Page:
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Walt Whitman (1819–1892). Prose Works. 1892.

III. Notes Left Over

12. Friendship, (the Real Article)

THOUGH Nature maintains, and must prevail, there will always be plenty of people, and good people, who cannot, or think they cannot, see anything in that last, wisest, most envelop’d of proverbs, “Friendship rules the World.” Modern society, in its largest vein, is essentially intellectual, infidelistic—secretly admires, and depends most on, pure compulsion or science, its rule and sovereignty—is, in short, in “cultivated” quarters, deeply Napoleonic.

“Friendship,” said Bonaparte, in one of his lightning-flashes of candid garrulity, “Friendship is but a name. I love no one—not even my brothers; Joseph perhaps a little. Still, if I do love him, it is from habit, because he is the eldest of us. Duroc? Ay, him, if any one, I love in a sort—but why? He suits me; he is cool, undemonstrative, unfeeling—has no weak affections—never embraces any one—never weeps.”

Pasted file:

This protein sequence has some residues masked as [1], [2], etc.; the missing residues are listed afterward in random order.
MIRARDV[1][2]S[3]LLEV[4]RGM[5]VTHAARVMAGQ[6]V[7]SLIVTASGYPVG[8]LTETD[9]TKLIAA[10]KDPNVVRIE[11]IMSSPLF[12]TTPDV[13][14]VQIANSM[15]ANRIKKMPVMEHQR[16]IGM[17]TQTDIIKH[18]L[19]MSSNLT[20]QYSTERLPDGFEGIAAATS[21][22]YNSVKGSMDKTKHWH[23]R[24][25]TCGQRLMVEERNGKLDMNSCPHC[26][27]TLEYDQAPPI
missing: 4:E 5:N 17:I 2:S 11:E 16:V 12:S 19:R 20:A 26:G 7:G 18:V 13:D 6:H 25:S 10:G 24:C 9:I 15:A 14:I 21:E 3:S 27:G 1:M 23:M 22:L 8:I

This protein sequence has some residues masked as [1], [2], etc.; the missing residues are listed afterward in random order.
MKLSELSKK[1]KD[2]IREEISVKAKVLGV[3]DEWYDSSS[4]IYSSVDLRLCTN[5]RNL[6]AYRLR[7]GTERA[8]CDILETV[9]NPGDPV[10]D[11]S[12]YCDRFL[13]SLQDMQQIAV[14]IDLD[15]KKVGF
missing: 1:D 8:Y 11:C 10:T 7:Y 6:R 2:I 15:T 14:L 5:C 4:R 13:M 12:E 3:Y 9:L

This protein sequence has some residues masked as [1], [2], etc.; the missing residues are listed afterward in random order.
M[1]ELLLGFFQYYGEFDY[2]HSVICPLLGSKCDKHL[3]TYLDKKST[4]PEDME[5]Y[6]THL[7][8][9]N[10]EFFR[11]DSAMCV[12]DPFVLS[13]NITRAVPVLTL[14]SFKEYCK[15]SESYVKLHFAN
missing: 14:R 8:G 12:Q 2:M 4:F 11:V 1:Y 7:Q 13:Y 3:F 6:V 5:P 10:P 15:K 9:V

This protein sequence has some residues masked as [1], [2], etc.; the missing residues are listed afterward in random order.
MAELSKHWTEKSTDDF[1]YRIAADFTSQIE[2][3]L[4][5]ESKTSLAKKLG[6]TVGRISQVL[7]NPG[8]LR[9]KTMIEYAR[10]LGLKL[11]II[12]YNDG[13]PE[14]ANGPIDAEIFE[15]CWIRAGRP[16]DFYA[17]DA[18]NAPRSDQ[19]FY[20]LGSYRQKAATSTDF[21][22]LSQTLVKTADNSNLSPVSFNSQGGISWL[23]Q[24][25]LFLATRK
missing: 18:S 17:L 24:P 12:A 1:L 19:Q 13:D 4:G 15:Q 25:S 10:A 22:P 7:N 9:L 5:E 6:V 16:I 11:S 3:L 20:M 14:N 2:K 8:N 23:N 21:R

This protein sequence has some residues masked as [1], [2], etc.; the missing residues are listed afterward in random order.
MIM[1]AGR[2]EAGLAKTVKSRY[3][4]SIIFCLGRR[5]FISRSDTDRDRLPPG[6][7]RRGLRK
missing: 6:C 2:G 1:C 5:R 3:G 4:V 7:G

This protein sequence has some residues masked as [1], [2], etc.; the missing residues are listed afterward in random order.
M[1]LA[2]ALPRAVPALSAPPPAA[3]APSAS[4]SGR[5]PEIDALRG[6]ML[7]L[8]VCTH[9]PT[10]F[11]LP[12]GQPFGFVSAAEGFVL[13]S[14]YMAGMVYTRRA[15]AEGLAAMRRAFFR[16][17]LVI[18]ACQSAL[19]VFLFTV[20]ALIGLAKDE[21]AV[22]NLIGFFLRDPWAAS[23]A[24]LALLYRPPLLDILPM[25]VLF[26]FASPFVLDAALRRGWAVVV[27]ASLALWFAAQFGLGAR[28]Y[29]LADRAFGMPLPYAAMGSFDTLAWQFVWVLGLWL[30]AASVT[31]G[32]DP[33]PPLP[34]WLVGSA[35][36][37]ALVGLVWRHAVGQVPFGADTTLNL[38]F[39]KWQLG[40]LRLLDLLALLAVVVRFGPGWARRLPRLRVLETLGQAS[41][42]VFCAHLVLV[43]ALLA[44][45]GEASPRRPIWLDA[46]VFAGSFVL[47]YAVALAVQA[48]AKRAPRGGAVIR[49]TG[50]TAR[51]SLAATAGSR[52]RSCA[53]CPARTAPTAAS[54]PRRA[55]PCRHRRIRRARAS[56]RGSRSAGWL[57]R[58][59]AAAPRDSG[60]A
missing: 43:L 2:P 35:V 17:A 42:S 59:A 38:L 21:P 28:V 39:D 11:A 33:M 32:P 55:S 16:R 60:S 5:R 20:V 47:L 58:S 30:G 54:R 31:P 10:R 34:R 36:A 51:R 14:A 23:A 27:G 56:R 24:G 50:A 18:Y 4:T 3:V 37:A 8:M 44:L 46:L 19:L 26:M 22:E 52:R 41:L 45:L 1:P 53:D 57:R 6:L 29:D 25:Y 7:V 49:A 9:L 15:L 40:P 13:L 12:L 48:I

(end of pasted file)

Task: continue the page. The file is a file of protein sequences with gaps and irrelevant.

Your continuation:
I am not sure but the same analogy is to be applied, in cases, often seen, where, with an extra development and acuteness of the intellectual faculties, there is a mark’d absence of the spiritual, affectional, and sometimes, though more rarely, the highest æsthetic and moral elements of cognition.